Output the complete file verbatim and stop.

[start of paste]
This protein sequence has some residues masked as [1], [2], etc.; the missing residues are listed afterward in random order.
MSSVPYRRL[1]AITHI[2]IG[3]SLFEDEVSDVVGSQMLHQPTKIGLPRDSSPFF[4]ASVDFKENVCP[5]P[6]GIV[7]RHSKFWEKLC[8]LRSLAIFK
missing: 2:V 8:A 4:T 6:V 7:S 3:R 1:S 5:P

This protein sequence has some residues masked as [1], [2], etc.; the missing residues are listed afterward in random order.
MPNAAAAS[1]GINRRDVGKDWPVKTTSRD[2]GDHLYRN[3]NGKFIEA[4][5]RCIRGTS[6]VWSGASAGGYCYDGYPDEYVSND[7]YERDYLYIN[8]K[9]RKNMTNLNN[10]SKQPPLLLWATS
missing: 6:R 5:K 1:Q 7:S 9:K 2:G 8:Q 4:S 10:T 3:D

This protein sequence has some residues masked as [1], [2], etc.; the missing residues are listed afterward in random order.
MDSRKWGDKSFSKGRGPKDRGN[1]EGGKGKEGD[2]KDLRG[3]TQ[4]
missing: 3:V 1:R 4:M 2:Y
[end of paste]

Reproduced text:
This protein sequence has some residues masked as [1], [2], etc.; the missing residues are listed afterward in random order.
MSSVPYRRL[1]AITHI[2]IG[3]SLFEDEVSDVVGSQMLHQPTKIGLPRDSSPFF[4]ASVDFKENVCP[5]P[6]GIV[7]RHSKFWEKLC[8]LRSLAIFK
missing: 2:V 8:A 4:T 6:V 7:S 3:R 1:S 5:P

This protein sequence has some residues masked as [1], [2], etc.; the missing residues are listed afterward in random order.
MPNAAAAS[1]GINRRDVGKDWPVKTTSRD[2]GDHLYRN[3]NGKFIEA[4][5]RCIRGTS[6]VWSGASAGGYCYDGYPDEYVSND[7]YERDYLYIN[8]K[9]RKNMTNLNN[10]SKQPPLLLWATS
missing: 6:R 5:K 1:Q 7:S 9:K 2:G 8:Q 4:S 10:T 3:D

This protein sequence has some residues masked as [1], [2], etc.; the missing residues are listed afterward in random order.
MDSRKWGDKSFSKGRGPKDRGN[1]EGGKGKEGD[2]KDLRG[3]TQ[4]
missing: 3:V 1:R 4:M 2:Y